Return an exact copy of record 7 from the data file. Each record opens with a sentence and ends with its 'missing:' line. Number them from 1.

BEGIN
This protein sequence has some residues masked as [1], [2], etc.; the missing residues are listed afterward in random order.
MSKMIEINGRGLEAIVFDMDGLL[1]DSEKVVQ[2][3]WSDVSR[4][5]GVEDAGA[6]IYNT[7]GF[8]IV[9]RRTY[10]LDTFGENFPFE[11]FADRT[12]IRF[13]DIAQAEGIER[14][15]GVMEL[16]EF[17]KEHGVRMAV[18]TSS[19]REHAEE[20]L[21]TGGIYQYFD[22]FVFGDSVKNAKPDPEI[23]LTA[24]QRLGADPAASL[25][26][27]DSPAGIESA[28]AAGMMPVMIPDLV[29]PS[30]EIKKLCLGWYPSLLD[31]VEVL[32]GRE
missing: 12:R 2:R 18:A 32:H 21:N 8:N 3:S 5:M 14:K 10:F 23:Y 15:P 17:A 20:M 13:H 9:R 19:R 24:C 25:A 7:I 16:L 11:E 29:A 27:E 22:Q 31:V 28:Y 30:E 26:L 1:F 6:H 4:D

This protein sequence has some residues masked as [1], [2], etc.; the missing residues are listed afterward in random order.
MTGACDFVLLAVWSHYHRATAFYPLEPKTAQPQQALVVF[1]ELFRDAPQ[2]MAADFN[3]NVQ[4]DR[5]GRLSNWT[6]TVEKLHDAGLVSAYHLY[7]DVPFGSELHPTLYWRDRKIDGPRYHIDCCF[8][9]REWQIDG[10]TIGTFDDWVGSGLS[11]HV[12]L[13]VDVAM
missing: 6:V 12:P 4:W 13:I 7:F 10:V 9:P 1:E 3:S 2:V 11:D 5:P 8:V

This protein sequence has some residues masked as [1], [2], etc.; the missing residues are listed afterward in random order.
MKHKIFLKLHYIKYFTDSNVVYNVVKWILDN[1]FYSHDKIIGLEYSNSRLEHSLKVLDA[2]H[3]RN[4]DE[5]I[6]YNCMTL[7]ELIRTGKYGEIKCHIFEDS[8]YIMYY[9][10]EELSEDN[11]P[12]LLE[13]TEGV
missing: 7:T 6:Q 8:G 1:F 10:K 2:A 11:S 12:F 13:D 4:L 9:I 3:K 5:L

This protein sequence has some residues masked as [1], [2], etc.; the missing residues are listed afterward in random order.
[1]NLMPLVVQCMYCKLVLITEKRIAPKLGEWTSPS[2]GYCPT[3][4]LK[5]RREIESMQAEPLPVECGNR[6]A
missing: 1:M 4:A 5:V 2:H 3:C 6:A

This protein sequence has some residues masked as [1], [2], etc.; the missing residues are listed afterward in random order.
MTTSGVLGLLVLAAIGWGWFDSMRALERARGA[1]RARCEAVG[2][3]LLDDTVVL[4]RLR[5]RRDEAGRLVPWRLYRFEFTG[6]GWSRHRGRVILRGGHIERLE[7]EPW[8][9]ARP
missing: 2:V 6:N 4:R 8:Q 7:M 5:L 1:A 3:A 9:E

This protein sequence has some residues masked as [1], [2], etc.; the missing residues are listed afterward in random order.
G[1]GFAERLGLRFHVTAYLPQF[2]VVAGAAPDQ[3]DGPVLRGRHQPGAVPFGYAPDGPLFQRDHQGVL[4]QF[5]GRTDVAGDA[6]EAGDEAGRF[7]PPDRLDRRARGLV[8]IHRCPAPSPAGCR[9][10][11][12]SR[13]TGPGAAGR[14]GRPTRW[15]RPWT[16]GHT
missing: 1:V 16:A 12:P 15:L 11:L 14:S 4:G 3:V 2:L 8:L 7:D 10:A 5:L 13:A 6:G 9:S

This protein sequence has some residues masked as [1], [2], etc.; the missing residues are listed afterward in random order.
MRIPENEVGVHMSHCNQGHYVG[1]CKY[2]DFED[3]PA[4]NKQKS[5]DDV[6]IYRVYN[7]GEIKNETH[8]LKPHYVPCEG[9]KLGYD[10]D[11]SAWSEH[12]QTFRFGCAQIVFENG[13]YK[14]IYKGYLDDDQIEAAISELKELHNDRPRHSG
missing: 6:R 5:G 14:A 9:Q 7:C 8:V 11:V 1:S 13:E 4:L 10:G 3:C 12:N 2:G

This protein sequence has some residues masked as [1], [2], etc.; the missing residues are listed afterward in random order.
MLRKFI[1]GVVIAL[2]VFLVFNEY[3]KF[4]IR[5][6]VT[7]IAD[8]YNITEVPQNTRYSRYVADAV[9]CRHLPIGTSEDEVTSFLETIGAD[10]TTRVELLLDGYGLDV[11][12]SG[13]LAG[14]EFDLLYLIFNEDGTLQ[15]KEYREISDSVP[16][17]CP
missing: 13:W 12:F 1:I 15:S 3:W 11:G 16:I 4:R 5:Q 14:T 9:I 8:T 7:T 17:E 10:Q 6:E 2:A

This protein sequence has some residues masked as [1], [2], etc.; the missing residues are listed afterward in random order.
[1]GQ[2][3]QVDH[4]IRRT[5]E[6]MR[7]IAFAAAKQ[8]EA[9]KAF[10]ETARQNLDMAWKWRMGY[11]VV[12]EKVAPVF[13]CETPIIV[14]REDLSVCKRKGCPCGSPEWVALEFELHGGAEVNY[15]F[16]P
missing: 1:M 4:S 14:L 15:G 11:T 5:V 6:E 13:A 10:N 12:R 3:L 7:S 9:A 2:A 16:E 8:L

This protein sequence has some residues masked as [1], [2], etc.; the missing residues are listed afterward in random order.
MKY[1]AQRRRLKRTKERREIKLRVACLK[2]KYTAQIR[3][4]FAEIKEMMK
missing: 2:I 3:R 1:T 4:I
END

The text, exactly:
This protein sequence has some residues masked as [1], [2], etc.; the missing residues are listed afterward in random order.
MRIPENEVGVHMSHCNQGHYVG[1]CKY[2]DFED[3]PA[4]NKQKS[5]DDV[6]IYRVYN[7]GEIKNETH[8]LKPHYVPCEG[9]KLGYD[10]D[11]SAWSEH[12]QTFRFGCAQIVFENG[13]YK[14]IYKGYLDDDQIEAAISELKELHNDRPRHSG
missing: 6:R 5:G 14:A 9:Q 7:C 8:V 11:V 1:S 13:E 4:L 10:G 3:C 12:N 2:G